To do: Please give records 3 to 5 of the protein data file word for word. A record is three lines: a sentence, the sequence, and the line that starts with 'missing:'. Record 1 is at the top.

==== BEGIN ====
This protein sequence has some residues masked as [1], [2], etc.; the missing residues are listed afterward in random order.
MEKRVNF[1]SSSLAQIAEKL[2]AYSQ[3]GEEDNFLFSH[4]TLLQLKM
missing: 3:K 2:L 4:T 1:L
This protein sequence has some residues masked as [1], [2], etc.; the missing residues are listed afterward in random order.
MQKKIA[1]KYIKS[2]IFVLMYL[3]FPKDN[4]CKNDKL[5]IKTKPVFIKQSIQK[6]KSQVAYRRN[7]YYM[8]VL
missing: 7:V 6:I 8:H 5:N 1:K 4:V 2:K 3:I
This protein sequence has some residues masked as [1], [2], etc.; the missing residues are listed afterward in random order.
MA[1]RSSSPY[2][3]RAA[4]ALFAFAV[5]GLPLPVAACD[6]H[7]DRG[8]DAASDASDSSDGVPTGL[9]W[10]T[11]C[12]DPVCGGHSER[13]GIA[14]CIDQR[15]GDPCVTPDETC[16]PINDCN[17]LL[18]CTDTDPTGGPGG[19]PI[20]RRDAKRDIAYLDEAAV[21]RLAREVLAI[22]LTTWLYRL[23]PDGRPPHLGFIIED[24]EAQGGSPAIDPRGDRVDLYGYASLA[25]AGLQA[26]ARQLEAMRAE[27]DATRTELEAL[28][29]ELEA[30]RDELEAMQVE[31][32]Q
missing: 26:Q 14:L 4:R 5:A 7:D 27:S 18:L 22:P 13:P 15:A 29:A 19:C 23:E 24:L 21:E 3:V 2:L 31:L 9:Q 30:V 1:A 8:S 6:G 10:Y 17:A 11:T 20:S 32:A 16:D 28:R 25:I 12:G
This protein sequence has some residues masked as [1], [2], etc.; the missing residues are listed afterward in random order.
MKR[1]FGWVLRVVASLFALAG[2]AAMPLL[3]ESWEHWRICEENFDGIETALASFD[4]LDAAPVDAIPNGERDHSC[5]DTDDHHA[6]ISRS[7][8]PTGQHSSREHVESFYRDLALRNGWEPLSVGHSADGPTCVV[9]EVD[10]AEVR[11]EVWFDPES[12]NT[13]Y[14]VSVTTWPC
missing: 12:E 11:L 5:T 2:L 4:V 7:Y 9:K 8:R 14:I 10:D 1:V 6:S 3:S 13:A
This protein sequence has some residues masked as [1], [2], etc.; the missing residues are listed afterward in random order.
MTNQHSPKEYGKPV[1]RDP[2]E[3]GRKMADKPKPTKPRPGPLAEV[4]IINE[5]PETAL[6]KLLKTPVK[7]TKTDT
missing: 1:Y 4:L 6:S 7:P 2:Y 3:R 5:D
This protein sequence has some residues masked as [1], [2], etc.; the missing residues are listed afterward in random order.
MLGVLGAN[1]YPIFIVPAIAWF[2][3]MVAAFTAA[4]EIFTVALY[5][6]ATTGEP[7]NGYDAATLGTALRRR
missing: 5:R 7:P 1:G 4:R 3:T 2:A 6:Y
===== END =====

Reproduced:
This protein sequence has some residues masked as [1], [2], etc.; the missing residues are listed afterward in random order.
MA[1]RSSSPY[2][3]RAA[4]ALFAFAV[5]GLPLPVAACD[6]H[7]DRG[8]DAASDASDSSDGVPTGL[9]W[10]T[11]C[12]DPVCGGHSER[13]GIA[14]CIDQR[15]GDPCVTPDETC[16]PINDCN[17]LL[18]CTDTDPTGGPGG[19]PI[20]RRDAKRDIAYLDEAAV[21]RLAREVLAI[22]LTTWLYRL[23]PDGRPPHLGFIIED[24]EAQGGSPAIDPRGDRVDLYGYASLA[25]AGLQA[26]ARQLEAMRAE[27]DATRTELEAL[28][29]ELEA[30]RDELEAMQVE[31][32]Q
missing: 26:Q 14:L 4:R 5:A 7:D 27:S 18:L 22:P 13:P 15:A 29:A 19:C 23:E 24:L 21:E 3:V 2:L 31:L 9:Q 30:V 1:A 8:S 6:G 10:Y 17:A 11:T 20:S 32:A 16:D 28:R 25:I 12:G
This protein sequence has some residues masked as [1], [2], etc.; the missing residues are listed afterward in random order.
MKR[1]FGWVLRVVASLFALAG[2]AAMPLL[3]ESWEHWRICEENFDGIETALASFD[4]LDAAPVDAIPNGERDHSC[5]DTDDHHA[6]ISRS[7][8]PTGQHSSREHVESFYRDLALRNGWEPLSVGHSADGPTCVV[9]EVD[10]AEVR[11]EVWFDPES[12]NT[13]Y[14]VSVTTWPC
missing: 12:E 11:L 5:T 2:L 4:V 7:Y 9:K 8:R 14:I 10:D 1:V 6:S 3:S 13:A
This protein sequence has some residues masked as [1], [2], etc.; the missing residues are listed afterward in random order.
MTNQHSPKEYGKPV[1]RDP[2]E[3]GRKMADKPKPTKPRPGPLAEV[4]IINE[5]PETAL[6]KLLKTPVK[7]TKTDT
missing: 1:Y 4:L 6:S 7:P 2:Y 3:R 5:D